SAN FRANCISCO - A federal appeals court threw out the sentence of a man who was convicted of plotting to bomb Los Angeles International Airport to mark the start of the year 2000.

Ahmed Ressam had been sentenced to 22 years in prison on nine charges. Yesterday, the San Francisco-based U.S. Court of Appeals for the Ninth Circuit reversed his conviction on one of the charges; it sent the case back to a lower court to resentence him and explain the rationale behind the 22-year term.

Ressam was arrested near the U.S.-Canadian border in December 1999 after customs agents found 124 pounds of explosives in his car trunk as he disembarked from a ferry in Port Angeles, Wash. Prosecutors said he was intent on bombing the airport on the eve of 2000. The arrest raised fears of attacks and prompted the cancellation of New Year's celebrations at Seattle's Space Needle.

Yesterday's ruling does not necessarily mean Ressam will get a shorter term. Federal judges are given wide latitude to sentence defendants as they see fit.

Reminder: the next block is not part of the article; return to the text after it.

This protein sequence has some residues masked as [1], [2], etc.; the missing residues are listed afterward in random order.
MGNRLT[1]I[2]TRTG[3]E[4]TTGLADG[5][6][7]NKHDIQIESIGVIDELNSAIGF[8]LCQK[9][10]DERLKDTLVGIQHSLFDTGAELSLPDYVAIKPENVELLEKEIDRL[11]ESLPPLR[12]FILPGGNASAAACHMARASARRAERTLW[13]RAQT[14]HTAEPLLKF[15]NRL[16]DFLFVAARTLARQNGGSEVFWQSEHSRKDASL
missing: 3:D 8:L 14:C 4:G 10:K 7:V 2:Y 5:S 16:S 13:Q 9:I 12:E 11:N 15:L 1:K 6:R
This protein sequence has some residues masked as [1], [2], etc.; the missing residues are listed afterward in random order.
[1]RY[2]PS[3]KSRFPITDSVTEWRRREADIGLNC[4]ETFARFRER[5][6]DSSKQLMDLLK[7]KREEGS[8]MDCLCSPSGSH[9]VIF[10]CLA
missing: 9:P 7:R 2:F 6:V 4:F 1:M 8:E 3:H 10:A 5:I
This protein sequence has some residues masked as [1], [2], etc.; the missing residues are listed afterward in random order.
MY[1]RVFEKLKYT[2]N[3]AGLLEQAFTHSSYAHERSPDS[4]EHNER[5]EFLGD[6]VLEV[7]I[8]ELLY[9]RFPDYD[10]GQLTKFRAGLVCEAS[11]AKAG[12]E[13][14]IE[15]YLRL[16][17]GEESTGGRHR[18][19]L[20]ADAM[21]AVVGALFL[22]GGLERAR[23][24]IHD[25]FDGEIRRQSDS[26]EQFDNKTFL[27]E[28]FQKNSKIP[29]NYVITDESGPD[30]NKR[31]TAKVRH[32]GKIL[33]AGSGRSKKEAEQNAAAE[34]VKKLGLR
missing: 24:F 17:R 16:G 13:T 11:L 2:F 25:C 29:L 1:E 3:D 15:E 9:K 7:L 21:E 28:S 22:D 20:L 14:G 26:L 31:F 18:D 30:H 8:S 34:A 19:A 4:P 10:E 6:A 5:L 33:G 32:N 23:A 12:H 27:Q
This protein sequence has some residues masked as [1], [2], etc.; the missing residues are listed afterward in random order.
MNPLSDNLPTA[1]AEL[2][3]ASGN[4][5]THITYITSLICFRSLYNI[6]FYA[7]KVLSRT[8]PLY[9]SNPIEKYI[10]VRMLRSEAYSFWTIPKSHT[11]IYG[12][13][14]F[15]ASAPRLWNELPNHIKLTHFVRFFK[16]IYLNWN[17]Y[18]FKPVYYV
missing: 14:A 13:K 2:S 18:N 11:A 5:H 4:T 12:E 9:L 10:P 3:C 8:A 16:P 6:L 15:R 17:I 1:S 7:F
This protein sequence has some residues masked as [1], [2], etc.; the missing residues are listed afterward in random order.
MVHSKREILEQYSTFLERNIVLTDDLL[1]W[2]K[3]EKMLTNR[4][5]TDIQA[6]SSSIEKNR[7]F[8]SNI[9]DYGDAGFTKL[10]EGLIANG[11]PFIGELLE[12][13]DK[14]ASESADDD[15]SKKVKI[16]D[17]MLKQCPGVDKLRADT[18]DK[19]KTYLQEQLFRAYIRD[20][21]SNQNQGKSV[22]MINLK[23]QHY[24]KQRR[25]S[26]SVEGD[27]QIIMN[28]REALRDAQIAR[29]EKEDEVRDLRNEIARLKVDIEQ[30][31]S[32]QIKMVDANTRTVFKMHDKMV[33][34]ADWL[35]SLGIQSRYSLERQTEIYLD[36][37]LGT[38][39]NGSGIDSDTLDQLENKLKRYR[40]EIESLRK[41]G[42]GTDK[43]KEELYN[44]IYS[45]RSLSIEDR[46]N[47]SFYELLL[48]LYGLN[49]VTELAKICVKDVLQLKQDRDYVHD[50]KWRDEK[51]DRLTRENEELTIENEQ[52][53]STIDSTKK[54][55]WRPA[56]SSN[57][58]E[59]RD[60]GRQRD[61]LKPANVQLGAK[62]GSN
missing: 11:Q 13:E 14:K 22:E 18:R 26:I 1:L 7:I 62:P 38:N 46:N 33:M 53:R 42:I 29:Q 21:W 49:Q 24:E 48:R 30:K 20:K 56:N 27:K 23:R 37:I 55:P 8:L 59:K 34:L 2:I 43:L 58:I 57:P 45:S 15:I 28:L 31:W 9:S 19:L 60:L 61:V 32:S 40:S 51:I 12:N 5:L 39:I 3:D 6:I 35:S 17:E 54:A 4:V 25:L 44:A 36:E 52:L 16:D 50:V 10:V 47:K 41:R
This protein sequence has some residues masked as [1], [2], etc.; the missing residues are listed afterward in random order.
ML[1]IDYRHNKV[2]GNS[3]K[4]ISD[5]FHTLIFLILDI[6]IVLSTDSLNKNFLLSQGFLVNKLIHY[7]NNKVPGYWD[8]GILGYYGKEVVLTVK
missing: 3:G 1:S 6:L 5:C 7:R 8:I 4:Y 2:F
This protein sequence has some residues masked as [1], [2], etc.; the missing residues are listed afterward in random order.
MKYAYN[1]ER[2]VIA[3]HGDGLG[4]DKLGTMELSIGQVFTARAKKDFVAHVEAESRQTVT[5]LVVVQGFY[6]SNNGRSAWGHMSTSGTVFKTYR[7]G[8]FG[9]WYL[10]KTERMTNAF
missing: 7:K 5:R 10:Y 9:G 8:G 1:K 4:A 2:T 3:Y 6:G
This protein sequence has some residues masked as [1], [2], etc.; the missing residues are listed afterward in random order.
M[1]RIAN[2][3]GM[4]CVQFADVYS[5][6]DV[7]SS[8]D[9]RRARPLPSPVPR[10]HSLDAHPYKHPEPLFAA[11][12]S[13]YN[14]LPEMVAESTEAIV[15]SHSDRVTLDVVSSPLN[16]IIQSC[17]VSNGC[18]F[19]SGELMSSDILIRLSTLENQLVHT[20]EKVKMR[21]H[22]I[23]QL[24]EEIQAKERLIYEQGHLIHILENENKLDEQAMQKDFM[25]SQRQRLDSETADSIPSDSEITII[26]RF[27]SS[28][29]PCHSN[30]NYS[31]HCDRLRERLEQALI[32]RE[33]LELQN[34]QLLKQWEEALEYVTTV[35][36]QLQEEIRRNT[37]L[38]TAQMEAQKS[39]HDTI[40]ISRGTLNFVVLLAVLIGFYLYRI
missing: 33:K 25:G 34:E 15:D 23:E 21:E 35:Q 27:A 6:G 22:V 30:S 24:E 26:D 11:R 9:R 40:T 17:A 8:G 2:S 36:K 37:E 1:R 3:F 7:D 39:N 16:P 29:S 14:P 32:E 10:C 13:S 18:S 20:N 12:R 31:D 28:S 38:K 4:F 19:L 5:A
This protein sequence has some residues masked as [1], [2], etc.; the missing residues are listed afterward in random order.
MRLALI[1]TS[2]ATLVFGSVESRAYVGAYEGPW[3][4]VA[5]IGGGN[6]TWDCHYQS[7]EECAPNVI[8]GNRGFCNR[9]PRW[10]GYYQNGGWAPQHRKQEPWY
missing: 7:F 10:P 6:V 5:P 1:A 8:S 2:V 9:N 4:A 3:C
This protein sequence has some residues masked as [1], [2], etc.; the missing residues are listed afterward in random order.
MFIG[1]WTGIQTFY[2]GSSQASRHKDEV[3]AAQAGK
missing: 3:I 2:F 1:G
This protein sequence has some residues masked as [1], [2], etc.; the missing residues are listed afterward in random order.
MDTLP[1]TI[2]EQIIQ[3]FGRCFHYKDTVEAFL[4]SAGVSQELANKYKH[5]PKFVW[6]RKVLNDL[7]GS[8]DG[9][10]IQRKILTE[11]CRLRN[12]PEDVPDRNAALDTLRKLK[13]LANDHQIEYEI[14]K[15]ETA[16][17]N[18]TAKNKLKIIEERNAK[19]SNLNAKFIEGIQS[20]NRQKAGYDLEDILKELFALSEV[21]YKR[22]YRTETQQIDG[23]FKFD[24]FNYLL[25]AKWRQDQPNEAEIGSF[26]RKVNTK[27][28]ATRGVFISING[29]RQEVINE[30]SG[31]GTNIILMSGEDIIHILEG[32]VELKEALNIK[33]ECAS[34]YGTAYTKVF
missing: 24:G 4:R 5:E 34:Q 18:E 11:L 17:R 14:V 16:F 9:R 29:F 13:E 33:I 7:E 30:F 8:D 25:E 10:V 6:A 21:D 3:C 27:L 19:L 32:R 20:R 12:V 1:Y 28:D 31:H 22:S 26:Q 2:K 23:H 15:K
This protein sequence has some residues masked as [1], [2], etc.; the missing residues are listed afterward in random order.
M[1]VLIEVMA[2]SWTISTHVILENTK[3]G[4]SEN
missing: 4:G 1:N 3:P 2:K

Two of the three appellate judges said Ressam had been improperly convicted of carrying an explosive while committing a felony: lying on a customs form. The government failed to show that the "explosives somehow aided or emboldened" him to provide a false name at the border, Judge Pamela Rymer wrote.

Emily Langlie, spokeswoman for U.S. Attorney John McKay in Seattle, said the government was considering whether to ask the Ninth Circuit to rehear the case with 15 judges. Prosecutors maintain that Ressam should get 35 years in prison.

Defense attorney Thomas Hillier II said the reversal "helps in fending off the government's argument that the original sentence was too lenient."

After his conviction in 2001, Ressam began cooperating with authorities in hopes of winning a reduced sentence. He faced up to 65 years in prison.

Over the next two years, according to court papers, he gave information on more than 100 potential terrorists and testified against coconspirator Moktar Haouari and Sept. 11 plotter Mounir el-Motassadeq. But his cooperation came to a halt by early 2003, resulting in charges being dropped against two other coconspirators.